“Nobody who ever gave his best regretted it.” – George Halas

Halas is a Hall of Fame NFL coach. He was the owner of the Chicago Bears and helped to establish the league.

His comment is simple but challenging.

To choose to do your best through most of your endeavors is rare.

Most people find it easier to “coast.” They don’t have the motivation or discipline for success, only showing up to do just enough to avoid criticism or correction. I call it doing “as much as necessary and as little as possible.”

But, through experience, I’ve learned that coasting is a recipe for regret and underachievement.

Coasting is cumulative. It causes a performance drift that allows the competition to outrun you. The difference between someone who musters a top effort each day and one who doesn’t, soon shows up.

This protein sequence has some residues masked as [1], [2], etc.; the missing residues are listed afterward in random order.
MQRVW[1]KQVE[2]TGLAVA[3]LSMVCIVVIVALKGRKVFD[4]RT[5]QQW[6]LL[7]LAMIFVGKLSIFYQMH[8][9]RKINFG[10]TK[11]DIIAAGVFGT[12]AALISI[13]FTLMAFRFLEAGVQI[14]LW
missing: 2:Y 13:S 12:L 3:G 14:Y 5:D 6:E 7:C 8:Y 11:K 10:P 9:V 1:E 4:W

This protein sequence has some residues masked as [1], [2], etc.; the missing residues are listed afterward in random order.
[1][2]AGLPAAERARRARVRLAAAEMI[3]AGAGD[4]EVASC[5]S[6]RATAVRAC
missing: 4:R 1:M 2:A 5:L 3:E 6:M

A “coaster” misses the promotion. He finds himself unprepared when the time comes for important tasks. A “coaster” asks himself, “What if?” As time goes by, regret becomes a theme.

The right habit is to choose effort. As you begin a day, an activity, a journey – throw the switch in your head that says, “I will try hard. I will concentrate. I will stretch. My purpose is to get better.”

Regret is a hard thing to live with. To think “I could have/would have/should have” is an impotent feeling that weighs heavy as life passes.

If you’re coasting, change your course. You won’t regret it because nobody who ever gave his best regretted it.